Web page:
By Lynn Willoughby
Forty Words for Sorrow ~ Giles Blunt
Another Canadian author who delivers. In the northern Ontario town of Algonquin Bay there have been three young teenagers tortured and murdered. Three that the police know of! The bodies were found at different sites, all in winter, which compromised forensic evidence.
Detective John Cardinal insists there is a link and possibly more bodies. In this small community one murder is rare, three, then four – this becomes a spree! With mounting pressure from above, the media, the OPP and the RCMP, Cardinal feels hunted himself.
As a Canadian, you will enjoy this read. The winter references, the cold, the necessary clothing, talk of fishing and canoe trips will all be familiar. The tension Blunt creates will keep you reading.
The title of this book of fiction is in reference to the fact that the Inuit have fifty words for snow. Cardinal feels the families of the murdered teens must have fifty words for sorrow.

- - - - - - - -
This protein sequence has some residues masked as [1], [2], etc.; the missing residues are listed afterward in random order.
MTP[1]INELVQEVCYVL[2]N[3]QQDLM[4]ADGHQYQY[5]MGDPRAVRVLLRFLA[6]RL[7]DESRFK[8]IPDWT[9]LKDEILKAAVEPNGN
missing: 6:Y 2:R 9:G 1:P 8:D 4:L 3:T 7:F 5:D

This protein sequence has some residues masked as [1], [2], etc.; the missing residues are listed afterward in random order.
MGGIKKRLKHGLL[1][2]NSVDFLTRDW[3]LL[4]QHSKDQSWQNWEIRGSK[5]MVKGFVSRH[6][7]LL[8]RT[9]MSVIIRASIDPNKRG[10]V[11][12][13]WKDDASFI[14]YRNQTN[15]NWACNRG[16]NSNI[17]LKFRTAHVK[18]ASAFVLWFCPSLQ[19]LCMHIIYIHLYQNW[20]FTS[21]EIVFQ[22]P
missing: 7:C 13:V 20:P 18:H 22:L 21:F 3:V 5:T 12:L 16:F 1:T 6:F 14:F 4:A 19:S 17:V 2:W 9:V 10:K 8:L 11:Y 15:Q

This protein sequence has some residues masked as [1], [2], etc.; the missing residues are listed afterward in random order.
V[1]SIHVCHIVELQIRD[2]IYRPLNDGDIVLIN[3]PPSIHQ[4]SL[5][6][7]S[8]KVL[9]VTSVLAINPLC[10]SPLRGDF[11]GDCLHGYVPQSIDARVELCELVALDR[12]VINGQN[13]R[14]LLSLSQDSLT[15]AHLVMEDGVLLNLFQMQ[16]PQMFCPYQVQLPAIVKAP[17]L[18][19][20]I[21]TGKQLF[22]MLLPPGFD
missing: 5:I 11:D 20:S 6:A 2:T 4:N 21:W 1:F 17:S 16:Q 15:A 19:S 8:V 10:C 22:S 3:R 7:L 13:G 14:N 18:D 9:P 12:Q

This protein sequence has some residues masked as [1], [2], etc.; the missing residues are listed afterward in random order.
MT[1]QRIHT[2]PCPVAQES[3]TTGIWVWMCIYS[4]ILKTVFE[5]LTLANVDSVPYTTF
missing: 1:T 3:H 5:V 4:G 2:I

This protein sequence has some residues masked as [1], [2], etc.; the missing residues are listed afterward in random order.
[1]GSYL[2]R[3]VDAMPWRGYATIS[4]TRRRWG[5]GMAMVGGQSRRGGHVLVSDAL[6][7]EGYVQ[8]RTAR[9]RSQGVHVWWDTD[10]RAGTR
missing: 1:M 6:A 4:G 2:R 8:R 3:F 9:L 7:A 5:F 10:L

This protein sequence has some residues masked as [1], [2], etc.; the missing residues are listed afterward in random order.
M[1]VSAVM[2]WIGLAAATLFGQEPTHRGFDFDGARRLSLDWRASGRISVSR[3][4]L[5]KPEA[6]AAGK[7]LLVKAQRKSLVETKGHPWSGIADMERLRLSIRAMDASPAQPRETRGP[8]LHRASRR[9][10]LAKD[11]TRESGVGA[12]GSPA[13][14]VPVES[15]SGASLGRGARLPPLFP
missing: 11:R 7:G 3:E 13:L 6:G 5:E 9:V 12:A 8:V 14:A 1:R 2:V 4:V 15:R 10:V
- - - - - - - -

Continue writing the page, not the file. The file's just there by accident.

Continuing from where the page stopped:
I liked Blunt’s way with words, his descriptions of wind, snow, cold and the sounds of the shifting ice in Algonquin Bay. This book is a thriller but it is also about police procedure and an exploration of the region’s landscape and its people. “It is powerful and very Canadian.”
- Blackfly Season
- By the Time You Read This
…………………and several others
Different ice produces different sounds. A high pitched noise likely means you have clear ice – the glassy, see through kind found under cold, still, non-snowy conditions. Snow ice – which is opaque, produces a lower frequency sound.